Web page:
Tuesday, January 29, 2013

A Marked Woman

On December 31, 2012, I saw Les Miserables.

That movie has marked me.

I kind of knew the story going into it, but I didn't remember the specifics. I knew a few of the songs - also in a very general way. Now, four weeks later, I know the story. I know the songs.

I went with my family (sans Luke) to a theater in Kansas City to see it. We had driven up there to spend the night before our 6:30 a.m. flight to the Seattle, WA, area. We had deliberately put off seeing the movie. We had "saved" it for this time before our midwinter vacation. With all the hype, we were all very eager to see it.

The tone was set from the get-go. Brutally real drama...and singing. All singing all the time. Next to no dialogue. Was that going to get annoying?

Nope. At least not for me. Because after one of the very early scenes, I was emotionally rocked.

Valjean, convicted and marked for life thief, who had enjoyed a meal and place to sleep because the Bishop had pity on him, had just been apprehended and brought back to the Bishop's house after stealing much of his silver. The Bishop, instead of condemning Valjean and sending him back to prison, tells the police that the stolen silver was, as Jean Valjean had told the officials, a gift. That blessed Bishop then sang the following words to "his friend."

That is right.
But my friend you left so early
Surely something slipped your mind

[The bishop gives Valjean two silver candlesticks.]
You forgot I gave these also
Would you leave the best behind?
So Messieurs you may release him
For this man has spoken true
I commend you for your duty
May God's blessing go with you.
But remember this, my brother
See in this some higher plan
You must use this precious silver
To become an honest man
By the witness of the martyrs
By the Passion and the Blood
God has raised you out of darkness
I have saved your soul for God!

My first thought after watching this scene was, "I would have never done what the Bishop just did." 

Never. I would have sent Valjean's ungrateful self back with the police. I would not have given him mercy, and I definitely would not have given him grace.

Over the last few years, I have been trying to wrap my mind around the concept of grace as the Bible describes it. I have to confess. I just haven't gotten it. I've heard the acronym for grace all my Christian life: God's Riches At Christ's Expense.  I sort of get it, but not really. When I saw the above described scene in this very real, very raw movie, I felt like my some of my grace blinders fell off.

Mercy is not sending Valjean back. Mercy is not getting what you deserve.
Grace is giving him the candlesticks. Grace is getting what you don't deserve.

The Bishop's faith in who God is and what He has said in his word is so rock solid that he can give mercy and grace (and precious, real silver) to a thief, completely trusting the consequences of all those gifts to God.

Do I believe what God says that much?

Will I trust Him and show more mercy? Will I trust Him and show more grace?

Could I ever, in a hundred years, take something from my house that was as valuable as those candlesticks and give them to anybody, let alone a complete stranger - a thief? How do you get to that place?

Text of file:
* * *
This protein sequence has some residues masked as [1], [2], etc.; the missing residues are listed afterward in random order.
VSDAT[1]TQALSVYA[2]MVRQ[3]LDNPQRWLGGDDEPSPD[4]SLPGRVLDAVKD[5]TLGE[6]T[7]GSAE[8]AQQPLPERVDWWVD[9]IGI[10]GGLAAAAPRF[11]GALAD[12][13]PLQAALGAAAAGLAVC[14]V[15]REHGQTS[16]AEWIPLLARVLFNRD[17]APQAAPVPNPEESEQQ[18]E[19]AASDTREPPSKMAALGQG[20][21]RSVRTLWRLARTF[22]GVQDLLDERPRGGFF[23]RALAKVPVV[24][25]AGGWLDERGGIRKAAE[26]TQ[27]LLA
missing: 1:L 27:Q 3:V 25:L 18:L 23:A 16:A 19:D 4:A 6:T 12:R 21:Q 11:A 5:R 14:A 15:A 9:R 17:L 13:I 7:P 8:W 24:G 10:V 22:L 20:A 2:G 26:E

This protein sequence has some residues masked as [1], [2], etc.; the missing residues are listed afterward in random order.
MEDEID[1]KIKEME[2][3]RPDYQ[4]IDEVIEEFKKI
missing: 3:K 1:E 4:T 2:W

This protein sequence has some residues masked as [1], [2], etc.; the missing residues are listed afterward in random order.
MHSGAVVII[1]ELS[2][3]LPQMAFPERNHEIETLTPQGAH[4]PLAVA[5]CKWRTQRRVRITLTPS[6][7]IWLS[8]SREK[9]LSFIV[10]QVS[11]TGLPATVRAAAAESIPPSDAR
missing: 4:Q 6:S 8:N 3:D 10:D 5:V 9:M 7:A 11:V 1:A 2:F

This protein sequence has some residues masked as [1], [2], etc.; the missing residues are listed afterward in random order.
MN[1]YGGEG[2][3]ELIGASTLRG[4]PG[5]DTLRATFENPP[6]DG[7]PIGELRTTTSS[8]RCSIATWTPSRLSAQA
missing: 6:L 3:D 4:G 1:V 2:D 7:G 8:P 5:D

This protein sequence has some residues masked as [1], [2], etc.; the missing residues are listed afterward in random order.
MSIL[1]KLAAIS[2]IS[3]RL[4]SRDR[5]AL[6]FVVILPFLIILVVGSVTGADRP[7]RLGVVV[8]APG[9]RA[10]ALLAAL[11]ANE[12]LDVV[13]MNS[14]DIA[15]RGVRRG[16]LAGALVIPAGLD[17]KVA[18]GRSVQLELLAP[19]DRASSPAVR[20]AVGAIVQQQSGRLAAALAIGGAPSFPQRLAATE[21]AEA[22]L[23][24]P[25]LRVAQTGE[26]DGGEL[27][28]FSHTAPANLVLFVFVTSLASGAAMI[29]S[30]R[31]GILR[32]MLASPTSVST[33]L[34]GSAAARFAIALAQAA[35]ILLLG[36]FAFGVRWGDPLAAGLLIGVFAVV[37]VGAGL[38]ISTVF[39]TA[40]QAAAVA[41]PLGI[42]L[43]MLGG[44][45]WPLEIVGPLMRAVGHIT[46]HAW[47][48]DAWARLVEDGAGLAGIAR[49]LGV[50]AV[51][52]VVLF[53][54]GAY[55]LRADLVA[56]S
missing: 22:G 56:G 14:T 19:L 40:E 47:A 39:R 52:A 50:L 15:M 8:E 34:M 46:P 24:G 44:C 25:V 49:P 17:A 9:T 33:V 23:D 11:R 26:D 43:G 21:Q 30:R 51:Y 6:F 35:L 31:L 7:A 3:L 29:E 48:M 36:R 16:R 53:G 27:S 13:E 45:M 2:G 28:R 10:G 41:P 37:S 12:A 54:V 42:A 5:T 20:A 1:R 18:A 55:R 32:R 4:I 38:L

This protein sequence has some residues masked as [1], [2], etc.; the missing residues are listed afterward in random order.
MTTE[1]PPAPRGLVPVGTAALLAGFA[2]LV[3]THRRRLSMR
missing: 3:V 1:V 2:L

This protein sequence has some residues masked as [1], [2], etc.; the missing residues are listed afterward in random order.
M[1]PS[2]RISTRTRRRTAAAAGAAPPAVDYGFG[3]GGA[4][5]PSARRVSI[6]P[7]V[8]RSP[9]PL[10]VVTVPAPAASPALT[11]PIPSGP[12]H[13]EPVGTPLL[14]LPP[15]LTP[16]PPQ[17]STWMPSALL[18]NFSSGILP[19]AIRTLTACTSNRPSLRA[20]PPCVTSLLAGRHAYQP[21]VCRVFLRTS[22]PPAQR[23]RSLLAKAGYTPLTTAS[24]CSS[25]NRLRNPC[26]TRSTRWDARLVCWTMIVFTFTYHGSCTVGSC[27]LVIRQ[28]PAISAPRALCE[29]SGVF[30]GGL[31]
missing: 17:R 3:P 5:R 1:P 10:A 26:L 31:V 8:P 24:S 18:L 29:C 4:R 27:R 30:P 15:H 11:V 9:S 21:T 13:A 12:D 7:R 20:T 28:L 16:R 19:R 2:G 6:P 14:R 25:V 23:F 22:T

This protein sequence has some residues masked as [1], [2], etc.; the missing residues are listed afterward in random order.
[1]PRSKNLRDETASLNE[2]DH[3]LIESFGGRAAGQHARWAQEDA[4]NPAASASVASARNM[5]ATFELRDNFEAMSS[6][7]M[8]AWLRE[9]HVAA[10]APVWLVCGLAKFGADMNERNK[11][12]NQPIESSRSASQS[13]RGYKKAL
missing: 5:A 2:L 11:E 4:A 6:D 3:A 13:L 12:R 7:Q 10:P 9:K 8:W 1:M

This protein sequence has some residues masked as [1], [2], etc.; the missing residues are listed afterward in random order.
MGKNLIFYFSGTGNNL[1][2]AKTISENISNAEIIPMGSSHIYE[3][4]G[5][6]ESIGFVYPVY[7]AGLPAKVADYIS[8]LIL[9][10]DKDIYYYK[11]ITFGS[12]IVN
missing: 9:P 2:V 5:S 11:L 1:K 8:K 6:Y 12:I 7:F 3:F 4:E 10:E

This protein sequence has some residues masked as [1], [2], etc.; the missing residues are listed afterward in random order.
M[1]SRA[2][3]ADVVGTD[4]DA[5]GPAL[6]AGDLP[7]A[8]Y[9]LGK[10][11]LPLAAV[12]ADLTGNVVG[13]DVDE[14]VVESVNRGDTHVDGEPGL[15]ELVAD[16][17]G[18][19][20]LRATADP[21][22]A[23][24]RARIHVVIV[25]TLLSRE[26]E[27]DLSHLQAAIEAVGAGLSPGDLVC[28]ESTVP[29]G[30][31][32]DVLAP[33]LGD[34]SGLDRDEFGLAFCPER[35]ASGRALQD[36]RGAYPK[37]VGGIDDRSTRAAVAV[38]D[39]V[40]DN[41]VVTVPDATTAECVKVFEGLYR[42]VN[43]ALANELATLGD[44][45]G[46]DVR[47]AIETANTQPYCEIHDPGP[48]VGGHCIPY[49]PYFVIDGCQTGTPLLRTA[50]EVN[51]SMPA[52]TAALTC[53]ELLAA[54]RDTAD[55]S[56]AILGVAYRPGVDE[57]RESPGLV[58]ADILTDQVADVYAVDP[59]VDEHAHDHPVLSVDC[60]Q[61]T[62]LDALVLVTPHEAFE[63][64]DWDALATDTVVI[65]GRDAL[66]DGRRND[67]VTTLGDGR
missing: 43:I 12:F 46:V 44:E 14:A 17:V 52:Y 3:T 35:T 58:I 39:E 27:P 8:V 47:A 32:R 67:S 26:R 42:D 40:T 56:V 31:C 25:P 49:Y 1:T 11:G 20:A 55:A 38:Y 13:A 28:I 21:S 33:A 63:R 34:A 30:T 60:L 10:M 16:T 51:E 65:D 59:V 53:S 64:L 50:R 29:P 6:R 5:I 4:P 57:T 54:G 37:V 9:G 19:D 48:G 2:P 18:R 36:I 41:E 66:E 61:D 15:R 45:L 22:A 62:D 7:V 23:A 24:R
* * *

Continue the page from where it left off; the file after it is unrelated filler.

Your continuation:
The movie had just started and I was reeling.

That mercy and grace lesson was reverberating in my soul as I watched the rest of the movie. More than one scene made my soul ache. More than one scene made me wince and yet, I didn't shed a tear.  I’ve talked with others who saw the movie. They mentioned crying throughout. I didn’t. 

Then came the scene where Jean Valjean died. It started with a beautiful ghostly Fantine singing. “Monsieur, I bless your name...” 

Jean Valjean, dying, laboriously whispers, “I am ready Fantine.”

“Monsieur, lay down your burden.”

“At the end of my days...”

“You raised my child in love..”

“She’s the best of my life...”

“And you will be with God.”

At this point, Cossette and Marius come in. There is forgiveness and affirmation of love between them and Jean Valjean. Then Fantine comes in again:

"Come with me
Where chains will never bind you.
All your grief at last, at last, behind you.
Lord in heaven, look down on him in mercy!"

Valjean responds:

Forgive me all my trespasses
and take me to your glory


Take my hand, I'll lead you to salvation
Take my love, for love is everlasting,
And remember the truth that once was spoken
To love another person is to see the face of God!

Valjean's giving, loving life that resulted in this kind of freeing death was the fruition of the seed of grace shown to him by the Bishop. The realization of the power of grace - the effect that an act of grace can have in a life - was, at this point, overwhelming to me. And I started to cry.

And I could not stop. Not for quite a while.

I think I halfway freaked out the kids. They just kept staring at me and asking, "Are you ok?" By the time we arrived at a restaurant for dinner, I was, thankfully, under control. 

It's been 4 weeks. I've been aching to write this post. I'm still thinking about grace and mercy and the bishop and God. I can think of two instances since seeing the movie - since being convicted so mightily about what grace is and what it might look like - where I have been about to live out what I consider "justice" and then purposely chosen grace instead. That's such a huge miracle for me. I'm sure I've had more than those two opportunities in those weeks, but I'll take those two for now.

Two baby steps on what I hope becomes a more grace filled life.

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